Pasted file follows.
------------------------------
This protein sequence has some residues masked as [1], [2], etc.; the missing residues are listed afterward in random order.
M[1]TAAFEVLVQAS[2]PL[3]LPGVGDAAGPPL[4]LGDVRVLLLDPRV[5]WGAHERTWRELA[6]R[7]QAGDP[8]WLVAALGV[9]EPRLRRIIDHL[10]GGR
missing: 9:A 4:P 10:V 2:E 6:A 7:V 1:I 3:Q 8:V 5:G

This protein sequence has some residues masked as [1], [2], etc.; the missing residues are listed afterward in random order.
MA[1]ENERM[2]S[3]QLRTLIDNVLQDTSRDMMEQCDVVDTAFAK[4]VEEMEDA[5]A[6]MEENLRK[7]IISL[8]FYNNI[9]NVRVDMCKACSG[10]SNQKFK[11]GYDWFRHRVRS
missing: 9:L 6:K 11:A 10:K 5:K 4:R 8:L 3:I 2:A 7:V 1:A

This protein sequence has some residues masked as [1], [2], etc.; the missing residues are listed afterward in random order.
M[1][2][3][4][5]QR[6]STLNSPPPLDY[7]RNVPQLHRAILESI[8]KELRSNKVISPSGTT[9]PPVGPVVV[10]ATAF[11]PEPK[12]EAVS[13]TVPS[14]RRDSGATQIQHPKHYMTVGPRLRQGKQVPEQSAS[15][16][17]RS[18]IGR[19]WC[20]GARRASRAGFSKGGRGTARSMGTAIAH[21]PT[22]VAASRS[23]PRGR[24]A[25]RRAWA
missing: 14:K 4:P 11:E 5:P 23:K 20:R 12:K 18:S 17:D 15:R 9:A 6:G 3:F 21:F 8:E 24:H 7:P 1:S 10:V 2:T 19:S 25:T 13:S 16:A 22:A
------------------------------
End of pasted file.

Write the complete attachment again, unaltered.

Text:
This protein sequence has some residues masked as [1], [2], etc.; the missing residues are listed afterward in random order.
M[1]TAAFEVLVQAS[2]PL[3]LPGVGDAAGPPL[4]LGDVRVLLLDPRV[5]WGAHERTWRELA[6]R[7]QAGDP[8]WLVAALGV[9]EPRLRRIIDHL[10]GGR
missing: 9:A 4:P 10:V 2:E 6:A 7:V 1:I 3:Q 8:V 5:G

This protein sequence has some residues masked as [1], [2], etc.; the missing residues are listed afterward in random order.
MA[1]ENERM[2]S[3]QLRTLIDNVLQDTSRDMMEQCDVVDTAFAK[4]VEEMEDA[5]A[6]MEENLRK[7]IISL[8]FYNNI[9]NVRVDMCKACSG[10]SNQKFK[11]GYDWFRHRVRS
missing: 9:L 6:K 11:A 10:K 5:K 4:R 8:L 3:I 2:A 7:V 1:A

This protein sequence has some residues masked as [1], [2], etc.; the missing residues are listed afterward in random order.
M[1][2][3][4][5]QR[6]STLNSPPPLDY[7]RNVPQLHRAILESI[8]KELRSNKVISPSGTT[9]PPVGPVVV[10]ATAF[11]PEPK[12]EAVS[13]TVPS[14]RRDSGATQIQHPKHYMTVGPRLRQGKQVPEQSAS[15][16][17]RS[18]IGR[19]WC[20]GARRASRAGFSKGGRGTARSMGTAIAH[21]PT[22]VAASRS[23]PRGR[24]A[25]RRAWA
missing: 14:K 4:P 11:E 5:P 23:K 20:R 12:K 18:S 17:D 15:R 9:A 6:G 3:F 21:F 8:E 24:H 7:P 1:S 10:V 2:T 19:S 25:T 13:S 16:A 22:A